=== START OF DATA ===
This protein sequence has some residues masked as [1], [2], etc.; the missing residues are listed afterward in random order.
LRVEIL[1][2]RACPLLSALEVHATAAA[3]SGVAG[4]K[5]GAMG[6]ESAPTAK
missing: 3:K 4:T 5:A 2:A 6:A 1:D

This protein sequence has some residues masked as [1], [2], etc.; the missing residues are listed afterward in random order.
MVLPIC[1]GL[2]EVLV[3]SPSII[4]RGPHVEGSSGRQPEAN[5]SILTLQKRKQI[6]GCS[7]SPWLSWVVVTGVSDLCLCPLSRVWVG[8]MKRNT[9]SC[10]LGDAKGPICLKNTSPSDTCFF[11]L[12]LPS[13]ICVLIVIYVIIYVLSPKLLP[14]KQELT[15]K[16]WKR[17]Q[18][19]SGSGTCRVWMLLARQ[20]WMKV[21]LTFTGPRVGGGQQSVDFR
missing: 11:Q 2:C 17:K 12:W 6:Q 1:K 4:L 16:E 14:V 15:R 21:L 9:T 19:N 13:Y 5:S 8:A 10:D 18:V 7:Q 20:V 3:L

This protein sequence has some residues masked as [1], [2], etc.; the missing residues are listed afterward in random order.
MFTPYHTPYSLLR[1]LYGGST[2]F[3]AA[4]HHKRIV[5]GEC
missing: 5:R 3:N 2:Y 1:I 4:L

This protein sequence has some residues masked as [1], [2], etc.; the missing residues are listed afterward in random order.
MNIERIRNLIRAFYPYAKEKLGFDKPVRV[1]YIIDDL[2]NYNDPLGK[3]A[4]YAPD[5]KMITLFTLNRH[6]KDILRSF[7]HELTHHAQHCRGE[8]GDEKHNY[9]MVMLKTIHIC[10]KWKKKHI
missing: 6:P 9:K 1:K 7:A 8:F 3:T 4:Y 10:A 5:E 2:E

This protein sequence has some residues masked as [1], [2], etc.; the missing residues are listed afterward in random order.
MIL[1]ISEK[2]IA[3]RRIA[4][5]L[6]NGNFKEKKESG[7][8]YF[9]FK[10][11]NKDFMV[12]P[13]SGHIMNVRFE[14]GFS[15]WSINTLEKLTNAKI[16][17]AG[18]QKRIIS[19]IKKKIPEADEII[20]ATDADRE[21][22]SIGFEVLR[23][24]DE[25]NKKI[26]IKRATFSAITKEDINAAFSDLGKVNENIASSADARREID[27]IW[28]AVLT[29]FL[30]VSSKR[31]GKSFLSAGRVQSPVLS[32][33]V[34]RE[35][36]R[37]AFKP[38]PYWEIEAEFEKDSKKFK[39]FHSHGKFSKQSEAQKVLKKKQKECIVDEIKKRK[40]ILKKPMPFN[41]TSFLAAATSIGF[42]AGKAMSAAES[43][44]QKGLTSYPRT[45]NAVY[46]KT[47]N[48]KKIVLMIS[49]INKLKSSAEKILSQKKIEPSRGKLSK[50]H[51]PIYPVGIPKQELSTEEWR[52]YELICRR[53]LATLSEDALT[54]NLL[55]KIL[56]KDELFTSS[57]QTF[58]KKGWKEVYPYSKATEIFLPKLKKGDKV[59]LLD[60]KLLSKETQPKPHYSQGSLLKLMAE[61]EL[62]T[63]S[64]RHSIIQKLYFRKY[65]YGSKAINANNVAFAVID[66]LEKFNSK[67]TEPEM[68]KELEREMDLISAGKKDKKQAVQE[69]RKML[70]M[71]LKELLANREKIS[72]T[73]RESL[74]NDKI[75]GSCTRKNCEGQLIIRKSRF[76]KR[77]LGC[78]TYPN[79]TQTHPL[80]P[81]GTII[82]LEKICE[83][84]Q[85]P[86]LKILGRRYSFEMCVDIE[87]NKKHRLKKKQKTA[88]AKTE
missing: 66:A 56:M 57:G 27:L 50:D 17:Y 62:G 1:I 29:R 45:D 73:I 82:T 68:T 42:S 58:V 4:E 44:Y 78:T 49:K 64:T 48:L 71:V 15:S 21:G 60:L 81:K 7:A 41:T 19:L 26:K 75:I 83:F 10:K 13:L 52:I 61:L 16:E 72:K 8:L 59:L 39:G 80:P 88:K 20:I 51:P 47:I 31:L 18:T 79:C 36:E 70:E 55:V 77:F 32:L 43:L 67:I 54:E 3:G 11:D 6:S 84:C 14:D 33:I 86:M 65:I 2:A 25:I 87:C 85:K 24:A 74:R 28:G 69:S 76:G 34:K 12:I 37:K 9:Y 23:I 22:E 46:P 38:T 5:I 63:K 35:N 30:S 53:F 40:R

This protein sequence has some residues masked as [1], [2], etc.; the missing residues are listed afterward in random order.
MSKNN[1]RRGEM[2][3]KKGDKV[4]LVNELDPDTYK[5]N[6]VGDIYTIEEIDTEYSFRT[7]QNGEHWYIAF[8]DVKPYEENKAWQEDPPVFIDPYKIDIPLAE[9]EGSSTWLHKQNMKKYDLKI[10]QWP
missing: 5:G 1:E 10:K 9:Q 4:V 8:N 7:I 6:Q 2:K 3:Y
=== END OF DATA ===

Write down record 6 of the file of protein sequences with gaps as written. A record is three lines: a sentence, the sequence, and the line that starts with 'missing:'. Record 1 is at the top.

This protein sequence has some residues masked as [1], [2], etc.; the missing residues are listed afterward in random order.
MSKNN[1]RRGEM[2][3]KKGDKV[4]LVNELDPDTYK[5]N[6]VGDIYTIEEIDTEYSFRT[7]QNGEHWYIAF[8]DVKPYEENKAWQEDPPVFIDPYKIDIPLAE[9]EGSSTWLHKQNMKKYDLKI[10]QWP
missing: 5:G 1:E 10:K 9:Q 4:V 8:N 7:I 6:Q 2:K 3:Y